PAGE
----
The word probation is derived from the French probacion meaning proof/test/trial. In a religious context, circa 1350, it meant a demonstration. In 1363, it began to be recognized as a period of trial for an academic fellow. In 1478 it was considered to be part of the novitiate (period where you have entered religious order, but have yet to take vows) in a religious institute, but by 1549 is was also defined as the time preceding the novitiate.

All definitions of probation have always revolved around the examination or testing of a person or thing, the action or process of putting something to test, investigation, experiment. Today, we consider it more as a restricted time period, whereas the meaning in dated context implies it was used with the understanding of probation as a solitary event. Probation was more of an event than a period. Basically, in 1645 you were probed or put to probation, but in 2016 you are placed on probation.

The word “probation” is only used once in the text. I was not lost by it’s novel use, but I did notice the subtle difference. Horatio says “This present object made probation.” (1.1.171)

In this scene, the ghost has disappeared. Horatio makes a comment that he heard the crow of a rooster and the emergence of day sends ghosts scurrying off, and that the event they witnessed proved it true. This is important because it sets the stage for interaction with the ghost to take place at night. This is important for the setting because the night always seems to hold more mystery and possibility than the day does.

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“Eager” in Hamlet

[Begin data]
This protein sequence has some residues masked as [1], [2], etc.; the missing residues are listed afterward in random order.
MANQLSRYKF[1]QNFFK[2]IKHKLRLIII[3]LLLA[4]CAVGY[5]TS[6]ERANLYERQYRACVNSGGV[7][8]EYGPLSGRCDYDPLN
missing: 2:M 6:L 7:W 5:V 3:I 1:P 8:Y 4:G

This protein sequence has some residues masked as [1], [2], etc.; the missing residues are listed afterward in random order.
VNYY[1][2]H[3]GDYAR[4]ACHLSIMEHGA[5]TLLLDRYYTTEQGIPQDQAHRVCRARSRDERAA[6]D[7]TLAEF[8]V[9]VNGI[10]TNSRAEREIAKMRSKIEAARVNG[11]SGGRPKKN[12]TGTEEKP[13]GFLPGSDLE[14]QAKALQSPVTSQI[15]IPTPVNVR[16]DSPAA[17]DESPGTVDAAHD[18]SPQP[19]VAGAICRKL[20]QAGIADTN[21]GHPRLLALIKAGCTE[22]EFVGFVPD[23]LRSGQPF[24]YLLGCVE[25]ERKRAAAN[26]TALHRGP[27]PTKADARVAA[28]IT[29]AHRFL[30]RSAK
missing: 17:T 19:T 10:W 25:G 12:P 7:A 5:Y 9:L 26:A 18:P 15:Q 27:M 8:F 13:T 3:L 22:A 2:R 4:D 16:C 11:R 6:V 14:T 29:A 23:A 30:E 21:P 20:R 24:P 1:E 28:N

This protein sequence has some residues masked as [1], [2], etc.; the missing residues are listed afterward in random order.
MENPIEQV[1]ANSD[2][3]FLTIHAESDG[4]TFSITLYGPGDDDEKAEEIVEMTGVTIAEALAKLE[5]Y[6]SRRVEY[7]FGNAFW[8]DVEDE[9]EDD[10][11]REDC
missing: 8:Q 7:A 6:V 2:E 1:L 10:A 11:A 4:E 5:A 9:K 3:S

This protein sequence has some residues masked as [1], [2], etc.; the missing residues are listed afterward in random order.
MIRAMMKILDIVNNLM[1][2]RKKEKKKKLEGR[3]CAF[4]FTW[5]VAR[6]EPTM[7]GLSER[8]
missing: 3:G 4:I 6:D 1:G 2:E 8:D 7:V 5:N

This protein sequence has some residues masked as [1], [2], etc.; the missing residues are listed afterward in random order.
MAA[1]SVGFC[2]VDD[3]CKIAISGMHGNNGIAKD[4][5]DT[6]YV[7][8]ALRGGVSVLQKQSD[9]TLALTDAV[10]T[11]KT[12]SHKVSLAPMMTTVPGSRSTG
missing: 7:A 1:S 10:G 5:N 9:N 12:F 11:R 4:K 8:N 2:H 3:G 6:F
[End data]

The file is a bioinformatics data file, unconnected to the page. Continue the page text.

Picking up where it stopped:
The Oxford English Dictionary has multiple definitions for the word ‘eager’. It is derived from the Old French word aigre, meaning sharp, keen or sour. Aigre in turn is derived from the Latin word acer, which can mean can also mean sharp, as well as pungent, swift and strenuous. Today, the most common use of the adjective is defined as, “full of keen desire or appetite; impatiently longing to do or obtain something”, and is the sixth definition provided. Interestingly, OED claims that this ‘sixth sense of the word seems to be “a specially English development”, first dated in the late 16th century. Indeed, in Hamlet, Shakespeare uses the word just twice. Each time, he employs an older, more French sense of “eager”, one of which he may have pioneered himself.

Both occurrences take place in Act 1. The first is found in the second line of Scene 4, when Horatio, Marcellus and Hamlet are standing on the platform at midnight, waiting for the Ghost of Denmark to appear. Commenting on the weather, Hamlet says, “The air bites shrewdly; it is very cold” (1.4.1). Horatio agrees, and replies, “It is a nipping and eager air” (1.4.2). Though the context of polite pleasantries seem unremarkable, OED believes Horatio’s line is the first time in English literary history that eager is used to refer to ‘cold’, though it is still considered to be obsolete. Indeed, the corresponding footnote defines the word as ‘sharp’, though that seems a dubious word to characterize something as un-solid as air. Hence, either Shakespeare read or heard “eager” used in a similar context, or this instance marks a remarkable step in the evolution and expansion of the meaning of the word.